The Difference between Cause at Common Law and the Ontario Employment Standards Act, 2000
There is case law to support the position that the standard to dismiss an employee for just cause at common law is lower than the standard to dismiss an employee without notice pursuant to the ESA.
Sections 2(1)(3) and 9(1)(6) of ESA Ontario Regulation 288-011 of the Employment Standards Act states that an employer is not required to pay statutory notice or severance pay to ”an employee who has been guilty of wilful misconduct, disobedience or wilful neglect of duty that is not trivial and has not been condoned by the employer.”
In the 2011 decision Oosterbosch v. FAG Aerospace Inc.2 the trial judge found that the employer had met its burden of establishing that it had just cause to terminate the employee. However, the judge held that the employer had failed to prove that the plaintiff’s “offending behavior” represented “wilful misconduct, disobedience or wilful neglect of duty” that would disentitle him to receipt of termination and severance payments under the provisions of the ESA. As a result, the plaintiff was awarded damages for the employer’s failure to pay him his statutory notice and severance under the ESA.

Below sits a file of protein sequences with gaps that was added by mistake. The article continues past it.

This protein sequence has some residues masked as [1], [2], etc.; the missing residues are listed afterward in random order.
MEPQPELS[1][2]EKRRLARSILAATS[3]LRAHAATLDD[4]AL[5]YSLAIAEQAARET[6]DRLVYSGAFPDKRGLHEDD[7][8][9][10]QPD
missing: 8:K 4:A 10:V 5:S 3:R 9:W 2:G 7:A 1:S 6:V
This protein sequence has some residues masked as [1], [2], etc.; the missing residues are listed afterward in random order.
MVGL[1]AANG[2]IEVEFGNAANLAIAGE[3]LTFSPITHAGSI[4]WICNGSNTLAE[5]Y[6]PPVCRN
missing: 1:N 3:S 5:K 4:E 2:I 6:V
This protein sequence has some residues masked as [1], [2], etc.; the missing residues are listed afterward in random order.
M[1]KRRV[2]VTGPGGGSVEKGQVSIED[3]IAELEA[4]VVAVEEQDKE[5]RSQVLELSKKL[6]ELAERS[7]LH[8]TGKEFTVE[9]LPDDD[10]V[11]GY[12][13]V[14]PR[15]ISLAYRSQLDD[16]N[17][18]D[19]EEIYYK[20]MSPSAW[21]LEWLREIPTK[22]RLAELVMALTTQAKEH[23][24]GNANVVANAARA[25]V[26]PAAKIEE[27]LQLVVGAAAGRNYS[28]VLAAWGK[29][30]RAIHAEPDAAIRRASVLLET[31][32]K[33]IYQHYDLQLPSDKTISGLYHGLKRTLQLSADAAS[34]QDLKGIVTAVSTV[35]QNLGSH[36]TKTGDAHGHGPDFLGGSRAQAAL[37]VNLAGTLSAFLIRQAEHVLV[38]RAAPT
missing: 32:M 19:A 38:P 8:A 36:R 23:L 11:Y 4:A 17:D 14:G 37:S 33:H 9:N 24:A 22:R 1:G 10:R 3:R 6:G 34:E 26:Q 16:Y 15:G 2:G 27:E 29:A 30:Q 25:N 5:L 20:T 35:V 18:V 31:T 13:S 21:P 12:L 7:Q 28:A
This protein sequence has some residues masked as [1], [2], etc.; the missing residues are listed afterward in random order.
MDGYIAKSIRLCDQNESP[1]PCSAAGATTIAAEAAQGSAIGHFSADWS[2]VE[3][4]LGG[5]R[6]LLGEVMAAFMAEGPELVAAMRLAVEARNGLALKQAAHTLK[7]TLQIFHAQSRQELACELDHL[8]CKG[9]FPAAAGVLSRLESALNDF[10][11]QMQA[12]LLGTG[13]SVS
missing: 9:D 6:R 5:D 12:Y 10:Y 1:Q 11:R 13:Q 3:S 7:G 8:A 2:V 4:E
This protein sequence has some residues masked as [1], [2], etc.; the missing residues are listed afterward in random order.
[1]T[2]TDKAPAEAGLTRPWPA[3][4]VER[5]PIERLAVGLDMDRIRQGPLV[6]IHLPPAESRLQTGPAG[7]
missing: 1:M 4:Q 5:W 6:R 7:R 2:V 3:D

If FAG Aerospace is an accurate statement of law, termination clauses in employment contracts that purport to allow an employer to terminate an employee “for cause” at common law and also limit an employee’s entitlement to the minimum notice and severance to the minimum standards of the ESA are, arguably, unenforceable. The termination clause would represent an attempt to unlawfully provide the employee with no notice of dismissal in circumstances when the employee is entitled to statutory notice and severance. The determination of whether a termination clause in an employment contract is lawful is at the time the contract is formed. Therefore a termination clause is unenforceable and will not rebut the presumption of reasonable notice if it potentially breaches the ESA in the future. In this regard, see the British Columbia Court of Appeal’s decision Shore v. Ladner Downs.3
A properly drafted termination clause should, instead, reference the higher ESA standard – i.e. a termination without notice or pay in lieu of for “wilful misconduct, disobedience or wilful neglect of duty”.